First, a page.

The Community Dropout Centre

This place was so popular that a long queue always formed outside the front door before it opened at 9.00 a.m. The patrons were a liquorice allsorts brigade of red-faced, middle-aged men, young mothers, sullen youths with dirty university t-shirts, and those best described as Star Wars extras. The red-faced men generally congregated around the centre of the main room, discussing Iraq, sport and the Irish question in extremely loud voices, while the less red-faced read newspapers on the periphery. One man always selected the ‘Daily Mirror’, and then walked out with it through the side door.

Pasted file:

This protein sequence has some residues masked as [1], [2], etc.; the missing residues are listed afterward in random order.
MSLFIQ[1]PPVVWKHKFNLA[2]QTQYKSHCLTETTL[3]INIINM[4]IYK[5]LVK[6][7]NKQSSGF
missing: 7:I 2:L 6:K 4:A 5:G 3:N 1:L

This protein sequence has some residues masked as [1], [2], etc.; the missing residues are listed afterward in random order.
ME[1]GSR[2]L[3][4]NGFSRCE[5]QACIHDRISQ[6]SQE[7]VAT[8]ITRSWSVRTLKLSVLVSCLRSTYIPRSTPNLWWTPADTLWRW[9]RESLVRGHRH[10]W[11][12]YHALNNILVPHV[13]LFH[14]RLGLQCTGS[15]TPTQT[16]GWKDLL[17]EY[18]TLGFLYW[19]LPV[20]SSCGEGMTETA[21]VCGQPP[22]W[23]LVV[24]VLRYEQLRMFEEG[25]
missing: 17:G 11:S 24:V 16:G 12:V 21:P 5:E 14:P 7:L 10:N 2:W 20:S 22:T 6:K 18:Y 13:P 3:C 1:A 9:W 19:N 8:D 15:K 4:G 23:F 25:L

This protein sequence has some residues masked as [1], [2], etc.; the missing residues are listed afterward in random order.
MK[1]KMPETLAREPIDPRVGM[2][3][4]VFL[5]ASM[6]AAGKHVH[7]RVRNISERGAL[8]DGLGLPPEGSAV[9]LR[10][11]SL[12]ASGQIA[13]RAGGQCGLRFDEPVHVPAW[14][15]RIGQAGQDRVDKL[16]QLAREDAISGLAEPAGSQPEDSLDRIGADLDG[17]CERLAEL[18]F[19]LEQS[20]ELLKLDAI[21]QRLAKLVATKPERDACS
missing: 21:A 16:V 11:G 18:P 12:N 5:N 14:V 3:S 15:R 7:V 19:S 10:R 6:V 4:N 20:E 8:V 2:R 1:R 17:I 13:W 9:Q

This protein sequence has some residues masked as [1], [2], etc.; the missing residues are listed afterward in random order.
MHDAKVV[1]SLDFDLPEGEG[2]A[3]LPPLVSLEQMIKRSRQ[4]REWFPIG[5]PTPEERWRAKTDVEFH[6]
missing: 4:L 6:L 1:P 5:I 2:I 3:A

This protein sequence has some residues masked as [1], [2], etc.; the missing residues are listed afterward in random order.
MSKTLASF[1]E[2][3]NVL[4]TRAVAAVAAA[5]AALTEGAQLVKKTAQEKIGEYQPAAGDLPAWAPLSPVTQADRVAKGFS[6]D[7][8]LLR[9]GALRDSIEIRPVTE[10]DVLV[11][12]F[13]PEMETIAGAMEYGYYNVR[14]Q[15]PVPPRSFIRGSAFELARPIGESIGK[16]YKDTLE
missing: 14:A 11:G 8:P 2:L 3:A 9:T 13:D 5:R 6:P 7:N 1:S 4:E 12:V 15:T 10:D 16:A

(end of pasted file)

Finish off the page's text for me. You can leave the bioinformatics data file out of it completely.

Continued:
The youths sat in a purple room, posting CD’s and DVD’s into the various slots which surrounded them, ready for an hour or two of electronic oblivion, while the young mothers quickly unloaded their offspring into the nearby nursery, and headed for the shops. Today, a man who looked like an amoebic Charles Manson opened a brief case full of computer games and booked himself onto work station number 7 for five hours, as a harassed member of staff tried to explain to an itinerant, wild-eyed psychopath that the world wasn’t perfect, and he might have to take no for an answer.

This place was reputedly the public library.


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